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concealment

[kuh n-seel-muh nt] /kənˈsil mənt/
noun
1.
the act of concealing.
2.
the state of being concealed.
3.
a means or place of hiding.
Origin of concealment
1275-1325
1275-1325; Middle English concelement < Anglo-French. See conceal, -ment
Related forms
nonconcealment, noun
preconcealment, noun
reconcealment, noun
Dictionary.com Unabridged
Based on the Random House Dictionary, © Random House, Inc. 2016.
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Examples from the Web for concealment
Contemporary Examples
Historical Examples
  • Escape by concealment for any considerable length of time was scarcely possible.

    Capturing a Locomotive William Pittenger
  • There is not on earth a being stronger than a woman in the concealment of her love.

    Deerbrook Harriet Martineau
  • I hope, Doctor Dollar, it is not to be a function of the new faculty to collaborate in the concealment of crime and criminals?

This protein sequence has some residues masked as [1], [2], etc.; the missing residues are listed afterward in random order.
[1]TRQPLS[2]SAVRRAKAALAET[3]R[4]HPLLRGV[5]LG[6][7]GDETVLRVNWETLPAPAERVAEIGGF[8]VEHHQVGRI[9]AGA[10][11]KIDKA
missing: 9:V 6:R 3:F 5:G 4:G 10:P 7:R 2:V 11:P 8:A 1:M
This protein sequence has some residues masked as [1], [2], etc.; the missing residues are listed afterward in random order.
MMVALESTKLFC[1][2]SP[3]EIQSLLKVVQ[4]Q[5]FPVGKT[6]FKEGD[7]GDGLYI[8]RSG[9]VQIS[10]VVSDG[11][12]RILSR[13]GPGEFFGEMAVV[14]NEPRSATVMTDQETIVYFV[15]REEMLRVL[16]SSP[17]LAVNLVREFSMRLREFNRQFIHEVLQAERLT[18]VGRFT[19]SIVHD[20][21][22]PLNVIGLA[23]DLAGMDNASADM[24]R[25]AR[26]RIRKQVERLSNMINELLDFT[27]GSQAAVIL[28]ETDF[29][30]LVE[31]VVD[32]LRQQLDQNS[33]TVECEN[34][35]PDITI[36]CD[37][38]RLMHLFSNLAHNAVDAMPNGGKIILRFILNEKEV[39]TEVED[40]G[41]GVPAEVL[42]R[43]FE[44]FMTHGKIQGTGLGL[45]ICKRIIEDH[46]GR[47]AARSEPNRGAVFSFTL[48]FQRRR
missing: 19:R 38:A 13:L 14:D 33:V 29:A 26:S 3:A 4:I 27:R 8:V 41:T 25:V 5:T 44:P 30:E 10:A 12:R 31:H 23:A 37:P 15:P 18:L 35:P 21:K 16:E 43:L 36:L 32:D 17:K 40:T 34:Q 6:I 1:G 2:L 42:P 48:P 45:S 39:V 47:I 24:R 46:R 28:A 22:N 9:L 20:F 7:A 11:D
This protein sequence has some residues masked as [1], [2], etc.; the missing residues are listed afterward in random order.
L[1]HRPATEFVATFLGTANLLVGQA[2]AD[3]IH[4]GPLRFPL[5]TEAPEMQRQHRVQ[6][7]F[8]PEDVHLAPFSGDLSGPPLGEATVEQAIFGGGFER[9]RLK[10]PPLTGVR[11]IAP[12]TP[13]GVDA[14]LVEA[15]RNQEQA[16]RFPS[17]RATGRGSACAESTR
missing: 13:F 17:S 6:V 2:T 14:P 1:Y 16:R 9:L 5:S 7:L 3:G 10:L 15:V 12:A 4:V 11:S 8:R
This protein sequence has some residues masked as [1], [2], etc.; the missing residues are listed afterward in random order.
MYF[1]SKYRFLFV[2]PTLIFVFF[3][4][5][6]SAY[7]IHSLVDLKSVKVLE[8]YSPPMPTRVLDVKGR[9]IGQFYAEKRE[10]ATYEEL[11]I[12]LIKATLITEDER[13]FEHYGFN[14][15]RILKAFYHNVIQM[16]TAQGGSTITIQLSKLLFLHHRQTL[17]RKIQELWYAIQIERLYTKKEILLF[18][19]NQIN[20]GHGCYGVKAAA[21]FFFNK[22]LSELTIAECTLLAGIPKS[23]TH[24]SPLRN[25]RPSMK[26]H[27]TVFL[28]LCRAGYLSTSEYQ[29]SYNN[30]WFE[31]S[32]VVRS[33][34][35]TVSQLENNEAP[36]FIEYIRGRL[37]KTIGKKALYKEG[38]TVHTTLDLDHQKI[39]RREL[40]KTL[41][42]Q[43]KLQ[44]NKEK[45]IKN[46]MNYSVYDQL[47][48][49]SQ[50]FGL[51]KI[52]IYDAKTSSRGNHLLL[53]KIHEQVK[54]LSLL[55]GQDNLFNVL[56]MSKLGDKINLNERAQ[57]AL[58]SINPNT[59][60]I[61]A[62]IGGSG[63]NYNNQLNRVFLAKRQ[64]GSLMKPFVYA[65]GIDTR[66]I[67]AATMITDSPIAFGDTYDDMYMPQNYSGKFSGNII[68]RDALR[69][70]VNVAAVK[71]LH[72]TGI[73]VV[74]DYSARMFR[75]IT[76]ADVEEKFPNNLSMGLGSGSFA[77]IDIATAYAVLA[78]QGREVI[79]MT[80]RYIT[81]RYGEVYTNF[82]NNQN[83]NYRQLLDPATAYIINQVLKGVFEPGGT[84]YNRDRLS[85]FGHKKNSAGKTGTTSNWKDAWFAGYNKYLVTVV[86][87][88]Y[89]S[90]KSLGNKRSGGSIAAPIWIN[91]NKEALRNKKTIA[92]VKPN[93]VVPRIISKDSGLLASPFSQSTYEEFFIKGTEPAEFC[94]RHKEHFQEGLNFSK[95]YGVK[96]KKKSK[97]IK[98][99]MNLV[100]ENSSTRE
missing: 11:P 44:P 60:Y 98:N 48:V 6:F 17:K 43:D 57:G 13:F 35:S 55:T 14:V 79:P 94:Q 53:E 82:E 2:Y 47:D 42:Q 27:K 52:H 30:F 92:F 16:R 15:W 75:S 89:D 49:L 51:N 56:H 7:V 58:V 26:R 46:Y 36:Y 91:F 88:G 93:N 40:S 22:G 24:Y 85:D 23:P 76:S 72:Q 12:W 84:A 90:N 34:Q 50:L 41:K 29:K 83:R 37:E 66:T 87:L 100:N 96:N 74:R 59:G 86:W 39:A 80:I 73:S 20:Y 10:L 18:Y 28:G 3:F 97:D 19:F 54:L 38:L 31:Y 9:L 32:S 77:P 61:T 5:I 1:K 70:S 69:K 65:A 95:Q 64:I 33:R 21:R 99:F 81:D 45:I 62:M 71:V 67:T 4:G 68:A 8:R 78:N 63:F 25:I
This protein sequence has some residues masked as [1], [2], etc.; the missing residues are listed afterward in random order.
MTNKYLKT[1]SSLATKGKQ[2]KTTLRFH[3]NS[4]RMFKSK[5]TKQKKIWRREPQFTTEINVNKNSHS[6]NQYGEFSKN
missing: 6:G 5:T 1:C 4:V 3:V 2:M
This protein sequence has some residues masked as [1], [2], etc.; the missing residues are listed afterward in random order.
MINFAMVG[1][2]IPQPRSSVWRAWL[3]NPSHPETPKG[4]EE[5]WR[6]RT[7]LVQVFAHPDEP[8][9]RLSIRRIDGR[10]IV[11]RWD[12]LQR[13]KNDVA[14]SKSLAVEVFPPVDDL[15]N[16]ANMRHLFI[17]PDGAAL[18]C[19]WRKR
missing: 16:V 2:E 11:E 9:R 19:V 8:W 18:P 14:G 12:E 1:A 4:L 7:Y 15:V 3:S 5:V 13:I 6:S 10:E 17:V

The Crime Doctor Ernest William Hornung
  • We are made for confidence, not for such solitude and concealment.

    Deerbrook Harriet Martineau
  • But even with their greetings came the explanation, to fill the newcomer with a horror too sudden for concealment.

    The Shadow of the Rope E. W. Hornung
  • "There does not seem to be any good reason for this concealment," added the justice.

    Down The River Oliver Optic
Word Origin and History for concealment
n.

early 14c. (late 13c. in Anglo-French), from Old French concelement "concealment, secrecy," from conceler "to hide" (see conceal). Originally a term in law; general sense is from c.1600.

Online Etymology Dictionary, © 2010 Douglas Harper
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17
23
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